Diaphragmatic breathing is an exercise practiced by various individuals to induce relaxation. Freedivers do it too.

This breathing technique activates the diaphragm, which is located just below the lungs. When you inhale, your diaphragm contracts and moves downward, creating space in your chest cavity for your lungs to expand. If done correctly, your abdomen expands outward, as if you’re inflating a giant balloon in your belly.

To practice this dry freediving training, follow these steps:

  1. Sit or lie down in a comfortable position.
  2. Place one hand on your chest and the other just below the ribs on your abdomen.
  3. Relax your shoulders and release any tension you may feel in your body.
  4. Inhale slowly through your nose, allowing your abdomen to expand outward.
  5. Exhale gently through your mouth, as if making a “Sss” sound. You’ll notice your abdomen gently contracting.
  6. Repeat this breathing exercise for 10-15 minutes per day.
  7. Remember, the key is to find the right rhythm for you. Follow this rule: use twice as much time to exhale as you do to inhale. For example, you can inhale for 5 seconds and exhale for 10 seconds.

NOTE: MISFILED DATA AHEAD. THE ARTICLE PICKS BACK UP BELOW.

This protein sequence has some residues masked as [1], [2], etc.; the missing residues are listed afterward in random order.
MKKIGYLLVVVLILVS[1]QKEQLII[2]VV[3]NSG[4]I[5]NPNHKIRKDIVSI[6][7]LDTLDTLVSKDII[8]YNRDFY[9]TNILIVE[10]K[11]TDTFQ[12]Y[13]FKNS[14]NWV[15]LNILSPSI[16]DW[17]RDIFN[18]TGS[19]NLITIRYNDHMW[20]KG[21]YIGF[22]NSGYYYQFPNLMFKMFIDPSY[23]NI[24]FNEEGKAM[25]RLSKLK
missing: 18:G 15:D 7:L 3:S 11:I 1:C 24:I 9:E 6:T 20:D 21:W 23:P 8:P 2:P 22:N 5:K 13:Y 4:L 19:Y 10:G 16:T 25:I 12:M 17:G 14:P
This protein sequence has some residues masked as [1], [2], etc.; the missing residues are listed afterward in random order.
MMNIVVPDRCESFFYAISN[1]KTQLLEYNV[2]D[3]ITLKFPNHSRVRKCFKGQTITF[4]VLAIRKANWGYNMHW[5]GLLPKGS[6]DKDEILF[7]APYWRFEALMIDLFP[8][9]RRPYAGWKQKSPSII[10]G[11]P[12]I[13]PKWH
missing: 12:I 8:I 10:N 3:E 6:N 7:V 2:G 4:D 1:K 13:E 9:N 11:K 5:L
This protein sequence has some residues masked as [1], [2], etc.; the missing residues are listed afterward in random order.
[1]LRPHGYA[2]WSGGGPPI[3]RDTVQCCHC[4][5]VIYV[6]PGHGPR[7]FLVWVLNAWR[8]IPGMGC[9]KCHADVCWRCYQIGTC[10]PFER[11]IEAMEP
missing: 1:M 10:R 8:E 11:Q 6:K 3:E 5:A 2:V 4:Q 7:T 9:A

2.2. Segmented breathing exercise

To increase flexibility and lung capacity, freedivers utilize the segmented breathing technique derived from yoga.

To understand how it works, we divide the chest cavity into three sections: the stomach, intercostal muscles, and chest. As we breathe, we focus on each section separately to optimize performance in that area.

STEP 1: BELLY/DIAPHRAGM BREATHING Begin with the stomach section. Sit or lie down, relax your shoulders, and place one hand on your stomach and the other on your chest. Concentrate on slowly expanding your belly as you inhale through your mouth. Fill only the stomach for 5 seconds, reaching 50% – 60% of its capacity. Then, exhale passively, allowing the air to leave your body slowly for 10 seconds, returning the stomach to its initial position. Keep your ribs and chest still. Continue for 2 minutes.

STEP 2: INTERCOSTAL BREATHING Now, shift your focus to the intercostal muscles, expanding the ribs sideways with each inhalation. Maintain the same timing and percentage of filling. To ensure proper execution, place your thumbs on the sides of your ribs and let your fingers touch the bottom part of the sternum. As you inhale and expand your ribs, you’ll feel your fingers separate. Exhale as before. Repeat the exercise for 2 minutes.